Thursday, June 13, 2013

Nashville band Escondido bringing haunting "desert rock" sound to Chicago



By ERIC SCHELKOPF

Nashville band Escondido's "desert rock" sound has earned critical praise, including from director David Lynch.

Escondido, www.thebandescondido.com, comprised of Tyler James and Jessica Maros, will likely garner more fans when the band performs on June 15 as part of the Taste of Randolph Street festival. The band will play from 5:30 to 6:15 p.m. on the East Stage, and more information is available at www.tasterandolph.com.

I had the chance to talk to the band about its current activities.


Q - Great to talk to you. You have a pretty busy touring schedule this summer. Does it ever get hard being on stage every night? How do you think the songs from "The Ghost of Escondido" are translating live?

Jess - Thanks for having us! One of the hardest parts is the driving. It gets tough day after day when we haven't slept much and it's just us in my VW Wagon. Other than that, I could do this forever.




I love altering a show last minute and gauging the audience. Every night is a different night.

Tyler - We're touring as a three-piece right now, so it's been a fun challenge rearranging the songs to fit this set up. I'm not used to taking guitar solos so it's a blast to try and rip some licks.

But we're a rock band at heart and we hope to start bringing our guys out with us soon. That's when it's really magic.

Q - How was it performing on "Conan?" Do you think that appearance, along with your cameo on the show "Nashville," have garnered you new fans? Do you view such outlets as just another way to get your music out to more people?

Jess - Conan was the first outlet that gave us a chance to show what we do best. They really took the risk to have us on their show and I’m really grateful for it.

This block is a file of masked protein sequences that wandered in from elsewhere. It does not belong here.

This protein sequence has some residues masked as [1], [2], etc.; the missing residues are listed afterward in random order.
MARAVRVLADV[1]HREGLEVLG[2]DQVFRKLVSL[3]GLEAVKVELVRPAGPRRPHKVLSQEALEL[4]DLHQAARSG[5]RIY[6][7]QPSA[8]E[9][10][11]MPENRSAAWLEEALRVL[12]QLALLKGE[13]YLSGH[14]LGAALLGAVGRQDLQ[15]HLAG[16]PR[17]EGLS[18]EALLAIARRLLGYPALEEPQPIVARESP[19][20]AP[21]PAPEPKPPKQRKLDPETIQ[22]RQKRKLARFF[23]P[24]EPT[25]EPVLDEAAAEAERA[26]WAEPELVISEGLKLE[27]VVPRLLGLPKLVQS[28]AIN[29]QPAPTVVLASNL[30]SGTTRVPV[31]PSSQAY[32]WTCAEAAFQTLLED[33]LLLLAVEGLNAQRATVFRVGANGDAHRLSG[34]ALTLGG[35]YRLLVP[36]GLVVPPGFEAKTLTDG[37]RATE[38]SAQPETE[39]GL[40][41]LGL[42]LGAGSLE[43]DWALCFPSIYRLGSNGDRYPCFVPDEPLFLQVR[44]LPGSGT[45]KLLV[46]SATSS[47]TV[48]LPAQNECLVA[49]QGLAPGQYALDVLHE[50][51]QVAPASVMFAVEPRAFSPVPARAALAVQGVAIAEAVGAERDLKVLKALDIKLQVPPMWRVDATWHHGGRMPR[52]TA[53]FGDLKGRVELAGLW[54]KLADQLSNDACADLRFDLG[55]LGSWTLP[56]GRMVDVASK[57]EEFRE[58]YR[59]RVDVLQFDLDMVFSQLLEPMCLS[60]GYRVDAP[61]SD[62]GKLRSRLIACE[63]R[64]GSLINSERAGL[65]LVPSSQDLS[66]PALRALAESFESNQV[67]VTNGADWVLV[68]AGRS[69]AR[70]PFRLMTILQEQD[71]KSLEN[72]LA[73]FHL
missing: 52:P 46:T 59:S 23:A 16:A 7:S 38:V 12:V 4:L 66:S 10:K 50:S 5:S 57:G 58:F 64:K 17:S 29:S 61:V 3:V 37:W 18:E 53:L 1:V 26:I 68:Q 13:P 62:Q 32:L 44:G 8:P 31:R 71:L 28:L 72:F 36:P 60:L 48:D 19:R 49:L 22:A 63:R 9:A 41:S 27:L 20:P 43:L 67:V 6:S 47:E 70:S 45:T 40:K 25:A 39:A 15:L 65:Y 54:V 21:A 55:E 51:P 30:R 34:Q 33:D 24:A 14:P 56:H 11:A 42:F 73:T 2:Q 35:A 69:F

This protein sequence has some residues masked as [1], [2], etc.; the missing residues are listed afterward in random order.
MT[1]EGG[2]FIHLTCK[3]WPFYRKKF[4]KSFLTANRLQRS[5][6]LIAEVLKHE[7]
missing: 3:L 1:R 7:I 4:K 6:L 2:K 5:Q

I’m not sure if we gained a ton of fans but I like how people are discovering us organically.

Tyler - "Conan" was a career highlight for sure but we're grateful for any opportunity to get our music out there.  

Whether it's Nashville, radio stops, in-stores, or just playing at a coffee shop, every little thing helps.  Sure there's some glamorous stuff here and there, but for the most part it's the hard work in between that makes the difference.

Q - Director David Lynch took to Twitter to proclaim his love for your song "Black Roses." How did you react to that? Are your humbled to have his adoration?

Tyler -  I'm a huge David Lynch fan so obviously it meant a lot.  I once recorded a song based solely on the bass tone from the "Twin Peaks" theme.

Jess - The morning he posted that our phones went crazy. Ironically, he was one of the inspirations for  the "Black Roses" video we did with director Erik Lang so its funny how the world works sometimes. 

Obviously I’m honored, it’s a real treat when you see people that inspire you take notice.

Q - Escondido has been described as “If Clint Eastwood’s Man with No Name stepped into a vintage El Camino and turned on the radio, Escondido would come blaring out of the speakers." Do you think that's an accurate description? How would you describe your music?

Tyler -  Ha ha.. that's a great description that we hope to live up to. Our record does have a desert flare, but it's rooted in the classics. The song is king and comes before anything else.